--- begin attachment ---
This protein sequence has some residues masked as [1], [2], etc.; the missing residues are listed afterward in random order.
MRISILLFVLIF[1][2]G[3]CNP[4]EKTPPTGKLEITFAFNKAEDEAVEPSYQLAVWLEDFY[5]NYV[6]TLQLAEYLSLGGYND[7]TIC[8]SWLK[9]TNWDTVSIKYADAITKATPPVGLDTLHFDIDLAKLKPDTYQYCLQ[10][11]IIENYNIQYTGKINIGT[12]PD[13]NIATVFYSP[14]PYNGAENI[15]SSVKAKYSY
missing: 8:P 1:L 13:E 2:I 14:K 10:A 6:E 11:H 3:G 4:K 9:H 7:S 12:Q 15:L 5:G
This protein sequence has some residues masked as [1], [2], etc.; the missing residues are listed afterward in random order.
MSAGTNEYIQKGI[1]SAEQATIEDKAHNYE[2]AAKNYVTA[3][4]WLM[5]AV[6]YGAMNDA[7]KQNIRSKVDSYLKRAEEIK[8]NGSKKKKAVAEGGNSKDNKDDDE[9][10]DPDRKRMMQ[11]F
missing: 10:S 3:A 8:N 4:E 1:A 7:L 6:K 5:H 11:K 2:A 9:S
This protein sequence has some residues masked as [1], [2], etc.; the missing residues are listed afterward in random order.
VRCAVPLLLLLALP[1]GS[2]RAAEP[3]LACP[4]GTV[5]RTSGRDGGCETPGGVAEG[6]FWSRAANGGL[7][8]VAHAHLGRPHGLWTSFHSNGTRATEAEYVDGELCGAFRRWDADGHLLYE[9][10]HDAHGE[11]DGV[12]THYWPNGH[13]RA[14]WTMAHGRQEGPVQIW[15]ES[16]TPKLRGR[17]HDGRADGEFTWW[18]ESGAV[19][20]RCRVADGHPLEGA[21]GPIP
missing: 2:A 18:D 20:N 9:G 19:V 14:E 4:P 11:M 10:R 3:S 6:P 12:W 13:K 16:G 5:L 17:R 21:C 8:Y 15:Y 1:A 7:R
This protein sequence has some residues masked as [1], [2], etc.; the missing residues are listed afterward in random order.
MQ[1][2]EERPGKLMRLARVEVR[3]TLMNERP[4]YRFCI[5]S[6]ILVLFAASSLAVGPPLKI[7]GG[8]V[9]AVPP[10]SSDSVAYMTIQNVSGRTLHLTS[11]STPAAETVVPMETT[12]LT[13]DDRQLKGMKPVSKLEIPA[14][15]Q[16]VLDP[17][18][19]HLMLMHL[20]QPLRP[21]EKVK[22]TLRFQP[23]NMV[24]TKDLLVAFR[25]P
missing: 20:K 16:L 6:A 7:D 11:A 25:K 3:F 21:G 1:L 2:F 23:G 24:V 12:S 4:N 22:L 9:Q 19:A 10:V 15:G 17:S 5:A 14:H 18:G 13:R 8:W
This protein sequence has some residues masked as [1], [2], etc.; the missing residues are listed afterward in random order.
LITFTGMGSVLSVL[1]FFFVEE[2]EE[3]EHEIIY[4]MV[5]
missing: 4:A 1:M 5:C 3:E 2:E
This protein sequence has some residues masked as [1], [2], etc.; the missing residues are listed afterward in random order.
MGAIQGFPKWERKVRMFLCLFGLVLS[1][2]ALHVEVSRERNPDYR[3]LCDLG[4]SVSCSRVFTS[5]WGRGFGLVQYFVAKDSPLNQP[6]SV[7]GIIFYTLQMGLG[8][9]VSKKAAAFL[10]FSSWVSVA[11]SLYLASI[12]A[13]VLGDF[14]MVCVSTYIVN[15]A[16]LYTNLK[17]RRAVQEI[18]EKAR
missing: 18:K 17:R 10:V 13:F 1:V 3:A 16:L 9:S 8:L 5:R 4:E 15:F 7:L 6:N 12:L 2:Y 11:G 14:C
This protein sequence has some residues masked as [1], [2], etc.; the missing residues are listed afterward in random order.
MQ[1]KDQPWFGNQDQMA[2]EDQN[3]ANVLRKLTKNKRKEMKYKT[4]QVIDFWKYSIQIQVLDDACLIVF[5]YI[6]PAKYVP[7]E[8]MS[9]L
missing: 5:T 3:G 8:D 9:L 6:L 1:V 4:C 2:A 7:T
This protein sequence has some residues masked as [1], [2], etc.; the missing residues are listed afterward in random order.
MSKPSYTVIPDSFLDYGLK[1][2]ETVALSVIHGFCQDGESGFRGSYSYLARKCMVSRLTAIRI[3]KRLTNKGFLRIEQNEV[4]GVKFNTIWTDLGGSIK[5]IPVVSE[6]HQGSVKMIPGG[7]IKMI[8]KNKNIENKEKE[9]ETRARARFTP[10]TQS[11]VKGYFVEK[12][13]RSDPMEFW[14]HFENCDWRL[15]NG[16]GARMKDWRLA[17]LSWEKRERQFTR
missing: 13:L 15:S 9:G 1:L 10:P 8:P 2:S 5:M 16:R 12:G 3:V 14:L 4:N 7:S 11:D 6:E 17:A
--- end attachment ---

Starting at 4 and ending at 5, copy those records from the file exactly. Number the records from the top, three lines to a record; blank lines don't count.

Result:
This protein sequence has some residues masked as [1], [2], etc.; the missing residues are listed afterward in random order.
MQ[1][2]EERPGKLMRLARVEVR[3]TLMNERP[4]YRFCI[5]S[6]ILVLFAASSLAVGPPLKI[7]GG[8]V[9]AVPP[10]SSDSVAYMTIQNVSGRTLHLTS[11]STPAAETVVPMETT[12]LT[13]DDRQLKGMKPVSKLEIPA[14][15]Q[16]VLDP[17][18][19]HLMLMHL[20]QPLRP[21]EKVK[22]TLRFQP[23]NMV[24]TKDLLVAFR[25]P
missing: 20:K 16:L 6:A 7:D 11:A 25:K 3:F 21:G 1:L 2:F 23:G 24:V 12:S 4:N 22:L 9:Q 19:A 10:V 15:G 17:S 5:A 14:H 18:G 13:R 8:W
This protein sequence has some residues masked as [1], [2], etc.; the missing residues are listed afterward in random order.
LITFTGMGSVLSVL[1]FFFVEE[2]EE[3]EHEIIY[4]MV[5]
missing: 4:A 1:M 5:C 3:E 2:E